MOORHEAD-City and state officials gathered here Monday, June 4, to discuss ways to help Moorhead residents avoid what one nonprofit organization calls the "debt trap" of payday loans.
Exodus Lending, which helped organize Monday's meeting, says many residents in the region who take out payday loans face fees and interest rates upward of 200 percent after they become stuck in a cycle of debt marked by constant renewal of loans and the paying of interest and fees on an ongoing basis.
According to the organization, in 2016 at least 1,156 borrowers in Clay County paid about $303,000 in interest to payday lenders, money Exodus Lending said could go to groceries, children's medications and college savings accounts.
Based in the Twin Cities, Exodus Lending offers help to borrowers by refinancing existing payday loans while charging no interest and no fees, said Sara Nelson-Pallmeyer, executive director of the nonprofit.
Nelson-Pallmeyer and others attending Monday's workshop said people often resort to payday loans in the face of an immediate financial crisis without weighing the ultimate costs involved.
Nelson-Pallmeyer advised that before anyone takes out a payday loan that other options be strongly considered, including borrowing from friends or relatives, taking on more hours at work, and cutting down on spending.
"Because that's what they're going to have to do eventually to get out of the cycle; they might as well do it before they get into the cycle, if they can," Nelson-Pallmeyer said.
"Even putting money on a credit card isn't as bad as payday loans," added Nelson-Pallmeyer, whose organization helps people in Minnesota by taking over payday loans and getting paid back by the individuals they help.
She said the organization that was formed in 2015 has helped dozens of people, with a successful payback rate of about 95 percent.
Of those who aren't paying the organization back, some have filed for bankruptcy, which Nelson-Pallmeyer said is something of a victory for the consumer.
One attendee of the workshop was Dean Grier, pastor of First Lutheran Church in Audubon, Minn.
The church has taken the lead in putting together a program that offers small, no-interest loans up to $1,000 to people who live in the Audubon zip code or have children in the Audubon-Lake Park School District.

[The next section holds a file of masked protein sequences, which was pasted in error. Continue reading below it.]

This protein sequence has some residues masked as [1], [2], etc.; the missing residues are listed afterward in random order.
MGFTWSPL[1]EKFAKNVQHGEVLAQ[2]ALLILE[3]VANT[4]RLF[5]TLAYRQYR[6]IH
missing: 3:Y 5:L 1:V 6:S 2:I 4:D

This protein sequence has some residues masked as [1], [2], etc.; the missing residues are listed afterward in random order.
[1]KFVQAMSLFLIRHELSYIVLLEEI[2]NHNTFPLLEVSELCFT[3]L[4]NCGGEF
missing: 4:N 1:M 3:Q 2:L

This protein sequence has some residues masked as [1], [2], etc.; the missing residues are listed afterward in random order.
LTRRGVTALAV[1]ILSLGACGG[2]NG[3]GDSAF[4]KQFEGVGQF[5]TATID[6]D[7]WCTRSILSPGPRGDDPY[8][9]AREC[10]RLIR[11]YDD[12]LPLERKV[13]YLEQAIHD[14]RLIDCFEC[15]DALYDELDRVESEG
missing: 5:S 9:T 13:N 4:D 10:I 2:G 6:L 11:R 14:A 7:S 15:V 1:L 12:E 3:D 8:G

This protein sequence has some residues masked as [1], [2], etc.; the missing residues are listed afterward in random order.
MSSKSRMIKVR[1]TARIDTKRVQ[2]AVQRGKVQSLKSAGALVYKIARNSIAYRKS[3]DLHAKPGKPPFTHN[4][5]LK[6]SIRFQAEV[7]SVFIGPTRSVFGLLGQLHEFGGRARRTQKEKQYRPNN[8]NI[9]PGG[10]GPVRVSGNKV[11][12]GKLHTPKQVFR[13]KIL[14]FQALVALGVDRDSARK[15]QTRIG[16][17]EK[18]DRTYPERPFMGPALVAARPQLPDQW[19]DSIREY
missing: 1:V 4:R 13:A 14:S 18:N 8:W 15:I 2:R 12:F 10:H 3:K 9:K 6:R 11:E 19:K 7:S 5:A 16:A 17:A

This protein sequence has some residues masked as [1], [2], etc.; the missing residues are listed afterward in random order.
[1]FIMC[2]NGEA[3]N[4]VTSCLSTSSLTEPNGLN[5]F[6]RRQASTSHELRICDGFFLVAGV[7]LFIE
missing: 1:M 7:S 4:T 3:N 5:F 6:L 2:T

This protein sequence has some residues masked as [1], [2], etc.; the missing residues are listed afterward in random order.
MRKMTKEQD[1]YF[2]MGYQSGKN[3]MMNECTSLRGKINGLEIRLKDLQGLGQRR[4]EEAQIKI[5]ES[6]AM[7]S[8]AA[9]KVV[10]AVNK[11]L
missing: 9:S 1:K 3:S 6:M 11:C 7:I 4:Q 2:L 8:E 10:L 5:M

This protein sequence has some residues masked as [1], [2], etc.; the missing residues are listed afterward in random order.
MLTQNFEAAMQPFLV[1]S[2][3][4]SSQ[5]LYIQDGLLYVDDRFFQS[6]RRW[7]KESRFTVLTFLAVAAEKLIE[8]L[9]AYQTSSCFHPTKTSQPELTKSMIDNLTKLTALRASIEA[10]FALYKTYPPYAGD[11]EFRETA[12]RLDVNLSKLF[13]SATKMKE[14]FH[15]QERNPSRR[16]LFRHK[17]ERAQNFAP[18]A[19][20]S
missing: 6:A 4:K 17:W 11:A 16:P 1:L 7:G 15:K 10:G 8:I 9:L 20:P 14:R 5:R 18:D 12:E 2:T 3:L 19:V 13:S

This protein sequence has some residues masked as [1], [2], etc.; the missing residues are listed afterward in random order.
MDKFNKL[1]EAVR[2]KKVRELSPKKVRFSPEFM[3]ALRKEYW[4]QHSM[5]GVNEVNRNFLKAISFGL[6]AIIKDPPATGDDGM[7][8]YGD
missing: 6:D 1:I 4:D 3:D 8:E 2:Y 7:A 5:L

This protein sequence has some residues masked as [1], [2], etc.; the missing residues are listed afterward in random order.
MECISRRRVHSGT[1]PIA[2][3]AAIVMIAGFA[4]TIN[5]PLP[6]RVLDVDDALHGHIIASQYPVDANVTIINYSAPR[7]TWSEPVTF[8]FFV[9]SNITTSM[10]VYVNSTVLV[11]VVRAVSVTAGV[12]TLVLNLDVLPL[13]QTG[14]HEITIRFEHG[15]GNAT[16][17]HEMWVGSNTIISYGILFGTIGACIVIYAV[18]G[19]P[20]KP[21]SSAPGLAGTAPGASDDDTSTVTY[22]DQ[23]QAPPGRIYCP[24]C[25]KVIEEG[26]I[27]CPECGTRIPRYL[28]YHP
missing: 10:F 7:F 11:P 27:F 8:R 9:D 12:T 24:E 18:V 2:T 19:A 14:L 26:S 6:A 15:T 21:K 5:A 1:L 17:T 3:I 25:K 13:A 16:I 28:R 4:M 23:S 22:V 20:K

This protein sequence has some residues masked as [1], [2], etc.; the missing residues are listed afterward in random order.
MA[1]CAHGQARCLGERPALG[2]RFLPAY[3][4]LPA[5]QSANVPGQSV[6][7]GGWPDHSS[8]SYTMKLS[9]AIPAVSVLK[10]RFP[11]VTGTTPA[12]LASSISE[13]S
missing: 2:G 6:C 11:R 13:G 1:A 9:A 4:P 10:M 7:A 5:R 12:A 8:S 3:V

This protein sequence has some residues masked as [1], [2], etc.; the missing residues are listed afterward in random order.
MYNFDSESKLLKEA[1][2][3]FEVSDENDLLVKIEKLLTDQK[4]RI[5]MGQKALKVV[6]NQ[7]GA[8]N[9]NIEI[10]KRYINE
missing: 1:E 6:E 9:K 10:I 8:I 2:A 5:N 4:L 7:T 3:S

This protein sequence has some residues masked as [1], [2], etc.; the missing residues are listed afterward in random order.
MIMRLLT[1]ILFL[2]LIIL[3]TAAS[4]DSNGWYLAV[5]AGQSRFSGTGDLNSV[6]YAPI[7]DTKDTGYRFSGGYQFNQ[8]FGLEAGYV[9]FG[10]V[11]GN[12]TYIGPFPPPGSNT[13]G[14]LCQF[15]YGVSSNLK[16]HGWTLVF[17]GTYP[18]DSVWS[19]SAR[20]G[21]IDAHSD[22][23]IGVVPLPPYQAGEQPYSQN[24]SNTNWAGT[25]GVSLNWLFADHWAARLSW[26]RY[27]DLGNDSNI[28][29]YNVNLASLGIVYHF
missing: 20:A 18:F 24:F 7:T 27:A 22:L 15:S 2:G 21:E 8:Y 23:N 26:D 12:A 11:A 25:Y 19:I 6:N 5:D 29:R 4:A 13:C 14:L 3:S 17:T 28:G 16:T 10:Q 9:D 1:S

The program fired up the curiosity of many at Monday's meeting, including Pastor Sue Koesterman, executive director of Churches United for the Homeless, a homeless shelter where the meeting was held.
Koesterman said sometimes one financial crisis leads to another and then another, causing a cascade of hardship individuals may have difficulty escaping from.
"They lose the ability to future think," Koesterman said.
Grier agreed and provided an example where church officials recently struggled with whether to make a loan to a woman who is striving to become a nurse.
He said the woman's request didn't quite meet the criteria set out for making loans, but she was granted one anyway.
"I could see her breathing again," Grier said. "She was able to think about the future again."
Community Financial Services Association of America, an industry group representing many payday lenders in the United States, is aware of the industry's image and it posts information on its website pointing out the need for payday lending companies.
The information includes a 2017 Federal Reserve report that found that 40 percent of Americans would struggle to cover an unexpected expense of $400.
The report also stated that more than one-fifth of adults are unable to pay their monthly bills in full.
"The Federal Reserve's report proves what we have long known: Millions of hard-working Americans live paycheck-to-paycheck and struggle to bridge financial gaps or pay for unexpected expenses," said Dennis Shaul, the association's CEO.
Aiming at what he said were misguided attempts to regulate the industry, Shaul said demand for small-dollar credit will continue to exist even if payday-type loans are no longer available.
"Removing consumers' access to small-dollar loans provided through legal, licensed lenders will only exacerbate the financial struggles that millions of Americans face and will force them to turn to unregulated, illegal lenders operating in the shadows," Shaul said.
According to the association, about 12 million households use small-dollar loans each year.
Grier said the local church lending program, called Neighbors Lending, aims to provide a cheaper alternative by building a pool of funds that comes from donations from members of First Lutheran's congregation and a handful of other area churches.
Congregation members can get their money back once loans are repaid, but Grier said many donors appear fine with the idea of letting their money continue to circulate in the community indefinitely.
Grier said given Exodus Lending's experience, they're hoping repayment rates will be high.
"We tell them, 'Every repayment you make is helping the next person down the road,''' Grier said.
For more information about Exodus Lending programs, call (612) 615-0067 or visit www.exoduslending.org.